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Theatre review: Bang Bang Bang 
18th-Oct-2011 10:57 pm
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A look at humanitarian workers and whether their work allows them lives of their own, Stella Feehily's Bang Bang Bang sees Sadhbh (pronounced like "scythe" but with a v,) an Irish human rights worker with nearly a decade's experience in the Democratic Republic of Congo¹, teamed up with French newcomer Mathilde. The play opens near the end, with the two women about to have a personal experience of the region's brutality, with the rest told in flashback: Mathilde (Julie Dray) is still idealistic and optimistic, easily upset by the horror stories they have to record in the hopes of convicting local warlord Jerome Mburame (Babou Ceesay.) Sadhbh (Orla Fitzgerald) is on the one hand more pragmatic, nervously accepting Jerome's invitation to tea and to size her up; on the other still feels a duty to the people of Congo. The flipside is provided by her boyfriend Stephen (Dan Fredenburgh,) who met her when he was also an aid worker, but moved home to London after his original stint ended with him traumatised. Both the fact that they barely see each other, and Sadhbh's belief that his new job betrays his principles, puts a strain on their relationship.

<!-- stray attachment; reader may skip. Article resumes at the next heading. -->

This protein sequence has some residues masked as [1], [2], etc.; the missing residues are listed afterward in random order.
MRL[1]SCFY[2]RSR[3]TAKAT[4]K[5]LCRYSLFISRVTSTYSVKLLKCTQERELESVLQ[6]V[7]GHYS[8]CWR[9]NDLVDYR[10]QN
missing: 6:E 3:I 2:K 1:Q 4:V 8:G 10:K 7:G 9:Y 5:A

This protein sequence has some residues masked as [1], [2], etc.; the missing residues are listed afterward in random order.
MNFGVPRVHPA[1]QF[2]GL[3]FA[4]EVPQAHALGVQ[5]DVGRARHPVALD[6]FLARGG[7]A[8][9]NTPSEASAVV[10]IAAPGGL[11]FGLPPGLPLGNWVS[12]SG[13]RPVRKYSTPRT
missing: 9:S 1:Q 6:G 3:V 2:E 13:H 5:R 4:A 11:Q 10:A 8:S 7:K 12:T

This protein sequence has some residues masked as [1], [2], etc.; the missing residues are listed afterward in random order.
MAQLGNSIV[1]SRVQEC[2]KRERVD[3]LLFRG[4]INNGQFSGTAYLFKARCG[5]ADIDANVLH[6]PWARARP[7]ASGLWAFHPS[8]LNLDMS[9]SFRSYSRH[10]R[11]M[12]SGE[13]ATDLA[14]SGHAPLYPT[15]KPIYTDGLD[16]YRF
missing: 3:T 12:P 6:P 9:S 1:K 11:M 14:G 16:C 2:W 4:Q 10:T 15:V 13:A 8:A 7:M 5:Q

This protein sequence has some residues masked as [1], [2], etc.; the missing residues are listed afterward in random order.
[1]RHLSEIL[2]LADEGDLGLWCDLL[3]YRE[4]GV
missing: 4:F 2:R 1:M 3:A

There's certainly a lot of food for thought and the play is always interesting, with strong performances in Max Stafford-Clark's production (Out of Joint are among the show's co-producing companies, and have been touring it) and I have to give special mention to Frances Ashman who doubles so many roles she's barely off the stage, and makes them all distinct. There's some comic relief when Mathilde hooks up with a young photojournalist (Jack Farthing) but his inexperience and impetuousness may lead to tragic results. Despite all this I didn't find this as emotionally engaging or powerful as last year's Ruined, which also dealt with the Congo.

Bang Bang Bang by Stella Feehily is booking until the 5th of November at the Royal Court Jerwood Theatre Upstairs, and continues on tour to Exeter and Salisbury.

¹which lives up to the rule that if a country has "Democratic" in its name, it isn't
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